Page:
11. 11. Medium <br /> 1. presentational media:"the web", or interlinked electronic space, a medium organized by means of home pages, which themselves can be characterized by genre (institutional, personal, government, educational);<br /> 2. Interactive screen arts, most notably video games, but also "close-ended" hypertext works (unlike the open-ended hyper textual space of the web); <br /> 3.interconnected electronic space, a medium constituted by its principal genres: e-mail, newsgroups, list serves, multi-user environments.<br />
  12. 12. Elements <br /> Art has given wings for creativity to many and has been expressed in various ways, whether through realism or abstract, impressionism or cubism. Although some of the most famous artists have not always been trained formally in any specific way, there are certain basic elements of art that need to be followed for any basic design.<br />Seven Elements of Art:<br />Line Shape Form <br />Value Texture Color <br />Light  Volume Mass <br />Perspective Movement Size <br />Number Space<br />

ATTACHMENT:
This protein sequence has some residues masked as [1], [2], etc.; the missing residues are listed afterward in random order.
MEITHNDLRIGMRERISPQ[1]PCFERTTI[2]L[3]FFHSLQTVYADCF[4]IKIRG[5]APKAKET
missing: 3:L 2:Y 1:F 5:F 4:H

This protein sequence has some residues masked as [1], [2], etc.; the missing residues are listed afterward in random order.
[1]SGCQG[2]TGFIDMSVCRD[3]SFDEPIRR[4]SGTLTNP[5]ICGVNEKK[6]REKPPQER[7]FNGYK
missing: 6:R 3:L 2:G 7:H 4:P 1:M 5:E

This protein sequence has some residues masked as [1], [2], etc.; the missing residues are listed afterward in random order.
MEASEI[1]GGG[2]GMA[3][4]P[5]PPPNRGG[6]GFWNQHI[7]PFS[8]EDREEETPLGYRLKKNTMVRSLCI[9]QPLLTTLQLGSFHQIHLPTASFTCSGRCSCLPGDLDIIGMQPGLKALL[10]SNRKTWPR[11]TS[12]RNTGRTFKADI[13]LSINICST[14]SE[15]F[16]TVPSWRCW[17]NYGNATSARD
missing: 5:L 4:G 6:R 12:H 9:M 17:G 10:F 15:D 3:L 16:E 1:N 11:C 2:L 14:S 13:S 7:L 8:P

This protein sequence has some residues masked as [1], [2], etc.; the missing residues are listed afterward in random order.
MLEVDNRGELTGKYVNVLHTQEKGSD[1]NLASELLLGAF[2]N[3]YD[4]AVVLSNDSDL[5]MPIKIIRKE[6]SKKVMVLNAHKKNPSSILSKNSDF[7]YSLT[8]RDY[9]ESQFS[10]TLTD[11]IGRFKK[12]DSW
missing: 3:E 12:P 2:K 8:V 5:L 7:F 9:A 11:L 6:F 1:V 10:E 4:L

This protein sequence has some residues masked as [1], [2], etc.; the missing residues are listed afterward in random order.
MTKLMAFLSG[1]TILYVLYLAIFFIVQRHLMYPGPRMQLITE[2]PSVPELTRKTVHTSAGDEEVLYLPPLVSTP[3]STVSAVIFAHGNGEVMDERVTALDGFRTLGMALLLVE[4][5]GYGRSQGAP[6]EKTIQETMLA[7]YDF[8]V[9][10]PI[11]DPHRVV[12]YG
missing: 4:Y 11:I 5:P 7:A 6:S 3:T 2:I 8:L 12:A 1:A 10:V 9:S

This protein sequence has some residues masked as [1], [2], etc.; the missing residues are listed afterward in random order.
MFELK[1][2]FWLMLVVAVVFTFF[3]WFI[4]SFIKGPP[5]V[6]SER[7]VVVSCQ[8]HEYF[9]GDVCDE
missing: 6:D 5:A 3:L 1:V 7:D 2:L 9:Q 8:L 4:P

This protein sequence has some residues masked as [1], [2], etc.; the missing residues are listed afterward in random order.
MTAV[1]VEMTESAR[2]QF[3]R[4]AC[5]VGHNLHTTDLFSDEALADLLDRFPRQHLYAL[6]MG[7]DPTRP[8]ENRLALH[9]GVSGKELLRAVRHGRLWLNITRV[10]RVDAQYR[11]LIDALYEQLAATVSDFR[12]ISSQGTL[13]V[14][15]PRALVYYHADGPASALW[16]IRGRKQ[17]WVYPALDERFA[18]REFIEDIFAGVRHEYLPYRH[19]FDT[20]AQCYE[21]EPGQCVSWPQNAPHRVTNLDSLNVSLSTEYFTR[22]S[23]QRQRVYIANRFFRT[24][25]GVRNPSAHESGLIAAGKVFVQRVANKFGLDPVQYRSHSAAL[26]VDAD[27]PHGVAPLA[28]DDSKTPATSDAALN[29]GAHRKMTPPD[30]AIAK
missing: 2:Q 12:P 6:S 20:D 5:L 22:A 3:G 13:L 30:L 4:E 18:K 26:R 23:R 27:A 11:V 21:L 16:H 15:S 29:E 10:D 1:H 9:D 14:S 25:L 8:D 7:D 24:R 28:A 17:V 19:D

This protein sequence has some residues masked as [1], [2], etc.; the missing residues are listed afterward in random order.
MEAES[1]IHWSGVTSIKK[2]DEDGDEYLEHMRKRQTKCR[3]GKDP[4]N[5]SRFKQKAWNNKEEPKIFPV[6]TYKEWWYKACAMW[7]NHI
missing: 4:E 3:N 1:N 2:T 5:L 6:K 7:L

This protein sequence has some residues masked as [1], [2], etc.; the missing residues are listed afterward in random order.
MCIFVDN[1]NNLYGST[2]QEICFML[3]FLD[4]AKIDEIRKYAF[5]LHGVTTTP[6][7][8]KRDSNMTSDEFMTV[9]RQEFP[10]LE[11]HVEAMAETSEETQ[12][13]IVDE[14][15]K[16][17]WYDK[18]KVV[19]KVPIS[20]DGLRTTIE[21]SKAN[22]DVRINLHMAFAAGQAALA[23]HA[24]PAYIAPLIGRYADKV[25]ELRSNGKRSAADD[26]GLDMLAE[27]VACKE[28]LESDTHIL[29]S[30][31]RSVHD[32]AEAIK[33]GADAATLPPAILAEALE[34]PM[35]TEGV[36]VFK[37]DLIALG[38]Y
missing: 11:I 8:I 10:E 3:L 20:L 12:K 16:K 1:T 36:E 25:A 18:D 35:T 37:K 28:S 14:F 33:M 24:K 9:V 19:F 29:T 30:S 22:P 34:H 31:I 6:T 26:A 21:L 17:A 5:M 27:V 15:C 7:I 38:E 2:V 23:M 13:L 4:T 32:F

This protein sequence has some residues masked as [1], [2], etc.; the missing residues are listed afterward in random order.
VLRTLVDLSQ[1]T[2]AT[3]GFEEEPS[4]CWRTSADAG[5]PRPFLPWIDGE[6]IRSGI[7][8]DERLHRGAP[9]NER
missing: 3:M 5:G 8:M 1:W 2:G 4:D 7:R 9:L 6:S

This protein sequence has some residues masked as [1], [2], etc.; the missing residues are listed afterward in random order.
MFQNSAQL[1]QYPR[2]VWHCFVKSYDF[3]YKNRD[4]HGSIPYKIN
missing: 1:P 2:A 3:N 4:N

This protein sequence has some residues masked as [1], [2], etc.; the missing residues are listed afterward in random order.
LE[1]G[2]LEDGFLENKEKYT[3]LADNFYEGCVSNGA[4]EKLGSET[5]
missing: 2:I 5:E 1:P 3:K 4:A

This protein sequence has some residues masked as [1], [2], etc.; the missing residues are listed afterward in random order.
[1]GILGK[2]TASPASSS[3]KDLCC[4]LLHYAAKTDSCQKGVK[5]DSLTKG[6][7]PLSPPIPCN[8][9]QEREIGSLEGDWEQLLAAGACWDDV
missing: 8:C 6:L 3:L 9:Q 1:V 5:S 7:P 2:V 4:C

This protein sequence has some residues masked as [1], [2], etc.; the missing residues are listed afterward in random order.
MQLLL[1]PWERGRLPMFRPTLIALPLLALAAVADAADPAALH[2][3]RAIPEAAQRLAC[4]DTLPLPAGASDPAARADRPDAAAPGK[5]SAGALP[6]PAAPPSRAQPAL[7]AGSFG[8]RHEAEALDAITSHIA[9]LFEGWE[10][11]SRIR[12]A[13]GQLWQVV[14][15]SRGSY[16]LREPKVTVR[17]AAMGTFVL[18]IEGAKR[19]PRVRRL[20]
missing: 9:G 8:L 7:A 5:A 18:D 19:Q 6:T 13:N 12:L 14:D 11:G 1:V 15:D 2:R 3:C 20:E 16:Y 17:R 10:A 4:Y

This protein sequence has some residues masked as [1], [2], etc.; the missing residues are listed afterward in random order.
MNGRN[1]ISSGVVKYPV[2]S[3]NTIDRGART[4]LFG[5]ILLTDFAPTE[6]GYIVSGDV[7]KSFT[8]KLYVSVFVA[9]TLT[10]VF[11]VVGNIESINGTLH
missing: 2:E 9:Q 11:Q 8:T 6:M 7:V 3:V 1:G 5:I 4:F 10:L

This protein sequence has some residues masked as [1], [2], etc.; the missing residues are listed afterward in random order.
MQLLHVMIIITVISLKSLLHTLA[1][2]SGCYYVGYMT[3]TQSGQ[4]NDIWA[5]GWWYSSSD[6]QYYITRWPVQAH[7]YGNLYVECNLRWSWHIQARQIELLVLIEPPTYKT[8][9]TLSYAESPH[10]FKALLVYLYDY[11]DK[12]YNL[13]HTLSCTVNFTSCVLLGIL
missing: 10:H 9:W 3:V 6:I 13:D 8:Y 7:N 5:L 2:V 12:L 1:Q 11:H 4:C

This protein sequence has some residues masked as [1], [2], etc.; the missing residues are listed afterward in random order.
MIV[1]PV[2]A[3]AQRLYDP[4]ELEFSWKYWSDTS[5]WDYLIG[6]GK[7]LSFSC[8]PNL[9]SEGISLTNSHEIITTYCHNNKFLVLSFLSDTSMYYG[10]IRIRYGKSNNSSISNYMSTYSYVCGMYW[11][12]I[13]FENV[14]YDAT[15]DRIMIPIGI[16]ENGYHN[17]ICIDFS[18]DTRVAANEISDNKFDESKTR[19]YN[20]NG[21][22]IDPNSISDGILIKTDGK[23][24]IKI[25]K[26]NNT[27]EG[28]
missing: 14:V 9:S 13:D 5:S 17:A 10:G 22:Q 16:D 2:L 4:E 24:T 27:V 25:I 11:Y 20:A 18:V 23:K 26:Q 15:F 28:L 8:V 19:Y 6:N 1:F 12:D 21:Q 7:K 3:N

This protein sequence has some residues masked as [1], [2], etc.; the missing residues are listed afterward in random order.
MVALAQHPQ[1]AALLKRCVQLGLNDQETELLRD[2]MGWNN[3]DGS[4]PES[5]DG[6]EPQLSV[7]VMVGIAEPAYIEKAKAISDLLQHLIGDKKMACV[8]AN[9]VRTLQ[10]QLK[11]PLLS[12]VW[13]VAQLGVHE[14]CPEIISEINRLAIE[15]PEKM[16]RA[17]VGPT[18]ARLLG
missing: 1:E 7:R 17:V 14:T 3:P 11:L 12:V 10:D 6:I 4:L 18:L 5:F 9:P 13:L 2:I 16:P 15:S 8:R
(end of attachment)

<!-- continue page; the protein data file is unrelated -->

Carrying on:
13. 13. Technique <br /> <br /> TECHNIQUE – means the manner of making or method used in achieving an artwork. The manner of artistic execution or performance or the skills used in making artworks. <br /> For example, traditional western oil painting on canvas or the Impressionists “dab” technique. The coiling technique in pottery or the photographic silk screen print making technique.<br /> <br />
  14. 14. Artist and His Medium<br /> In art, "medium" refers to the substance the artist uses to create his or her artwork. For example, the medium Michelangelo used to create David was marble, Calder's stabiles employ painted steel plates and Duchamp's infamous Fountain had porcelain as its medium.<br /> Far more commonly, you'll see notations following the titles of paintings that read along the lines of:<br />"Gouache on paper""Tempera on board""Oil on canvas“ "Ink on bamboo"<br />
  15. 15. Artist and His Medium<br /> Any other physical material - from used chewing gum to dog hair - is fair game as an artistic medium. <br /> Sometimes artists can become extremely creative about this whole media business, and you may run across things in The Art World that defy belief.<br />